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FIRST-PERSON: How does Baptist Press decide on political coverage?

U.S. Capitol (Baptist Press file photo)

Editor’s note: Baptist Press strives to have consistent protocols for our reporting as well as a ready answer for anyone who asks us to explain why or how we covered a certain story. Through the most recent election season, we were asked a few times to explain our decision-making when it comes to political and public policy coverage. We decided to wait until after mid-term election cycle to publish our explanation. Here’s our attempt.

NASHVILLE (BP) – As Baptist Press seeks to be a trusted source of news and analysis for Southern Baptists, we spend much time discussing the public policy stories that we publish. Our desire to report accurately, faithfully and fairly runs deep.

As Barrett Duke wrote in a piece marking BP’s 75th anniversary in 2021, “There aren’t that many means to get what we would consider to be a concise and balanced understanding of the issues that Southern Baptists are dealing with,” he said. “But we feel like we can trust Baptist Press to help us know what Southern Baptists are thinking about and what they’re talking about.”

So, how do we decide on which policy issues we should cover?

First, one of the primary guidelines given to Baptist Press is to cooperate with the SBC entities. We count our relationship with the Ethics & Religious Liberty Commission as one of our closest. Not only are they one of the closest in physical proximity, one floor away in the SBC building in Nashville, but we are also in daily dialogue with reporter Tom Strode and other key leaders from the ERLC since they are dealing most directly with matters of public policy and current events.

In addition, we are guided by the Baptist Faith and Message, the statement of faith adopted and affirmed repeatedly by messengers of the Southern Baptist Convention. It speaks clearly to continually relevant topics such as racism, marriage, abortion, the family, homosexuality, caring for the poor, caring for orphans and much more.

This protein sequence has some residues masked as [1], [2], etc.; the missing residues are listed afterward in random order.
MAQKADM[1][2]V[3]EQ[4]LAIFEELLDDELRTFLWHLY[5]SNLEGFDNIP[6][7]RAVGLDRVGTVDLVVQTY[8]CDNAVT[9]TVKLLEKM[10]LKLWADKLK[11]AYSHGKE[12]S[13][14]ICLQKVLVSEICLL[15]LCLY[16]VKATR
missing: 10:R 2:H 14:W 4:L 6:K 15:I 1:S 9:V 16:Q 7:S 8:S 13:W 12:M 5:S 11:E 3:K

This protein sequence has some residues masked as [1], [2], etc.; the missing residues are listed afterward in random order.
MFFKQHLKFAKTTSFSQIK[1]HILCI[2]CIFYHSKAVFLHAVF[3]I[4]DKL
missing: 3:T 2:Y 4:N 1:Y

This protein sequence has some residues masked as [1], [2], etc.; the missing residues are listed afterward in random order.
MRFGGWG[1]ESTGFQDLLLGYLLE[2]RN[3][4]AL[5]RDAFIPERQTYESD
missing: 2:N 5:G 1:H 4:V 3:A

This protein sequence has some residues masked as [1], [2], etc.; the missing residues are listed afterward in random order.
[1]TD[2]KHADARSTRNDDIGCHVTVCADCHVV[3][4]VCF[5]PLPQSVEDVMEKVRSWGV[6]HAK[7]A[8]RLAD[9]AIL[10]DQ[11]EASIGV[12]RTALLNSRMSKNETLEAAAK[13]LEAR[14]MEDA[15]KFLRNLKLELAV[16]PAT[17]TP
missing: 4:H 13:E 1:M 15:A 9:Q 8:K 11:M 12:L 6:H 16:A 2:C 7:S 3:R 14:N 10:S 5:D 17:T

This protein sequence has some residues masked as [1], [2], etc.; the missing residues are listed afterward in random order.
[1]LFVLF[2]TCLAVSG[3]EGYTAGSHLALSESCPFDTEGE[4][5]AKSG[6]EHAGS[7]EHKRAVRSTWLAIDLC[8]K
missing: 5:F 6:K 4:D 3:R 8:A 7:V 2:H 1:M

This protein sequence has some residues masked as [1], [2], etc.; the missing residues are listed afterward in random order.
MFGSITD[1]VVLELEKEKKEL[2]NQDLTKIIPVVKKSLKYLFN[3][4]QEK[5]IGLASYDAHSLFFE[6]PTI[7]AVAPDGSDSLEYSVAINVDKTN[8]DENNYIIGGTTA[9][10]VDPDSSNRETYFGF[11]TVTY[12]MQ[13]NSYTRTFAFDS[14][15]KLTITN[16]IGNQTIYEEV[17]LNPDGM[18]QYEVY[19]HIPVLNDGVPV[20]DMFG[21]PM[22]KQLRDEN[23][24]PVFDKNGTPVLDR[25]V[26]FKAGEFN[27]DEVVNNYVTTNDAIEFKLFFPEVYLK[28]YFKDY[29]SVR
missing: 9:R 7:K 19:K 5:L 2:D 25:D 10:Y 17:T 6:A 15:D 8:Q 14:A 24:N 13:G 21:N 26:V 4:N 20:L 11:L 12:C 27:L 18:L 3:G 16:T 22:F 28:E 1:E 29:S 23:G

The following excerpts are from articles in the BF&M that have direct relevance to current public policy issues:

  • Christians should oppose racism, every form of greed, selfishness, and vice, and all forms of sexual immorality, including adultery, homosexuality, and pornography. We should work to provide for the orphaned, the needy, the abused, the aged, the helpless, and the sick. We should speak on behalf of the unborn and contend for the sanctity of all human life from conception to natural death. https://bfm.sbc.net/bfm2000/#xv
  • Every Christian should seek to bring industry, government, and society as a whole under the sway of the principles of righteousness, truth, and brotherly love. https://bfm.sbc.net/bfm2000/#xv
  • It is the duty of Christians to seek peace with all men on principles of righteousness. In accordance with the spirit and teachings of Christ they should do all in their power to put an end to war. https://bfm.sbc.net/bfm2000/#xvi
  • Church and state should be separate. The state owes to every church protection and full freedom in the pursuit of its spiritual ends. In providing for such freedom no ecclesiastical group or denomination should be favored by the state more than others. Civil government being ordained of God, it is the duty of Christians to render loyal obedience thereto in all things not contrary to the revealed will of God. https://bfm.sbc.net/bfm2000/#xvii
  • God has ordained the family as the foundational institution of human society. It is composed of persons related to one another by marriage, blood, or adoption. https://bfm.sbc.net/bfm2000/#xviii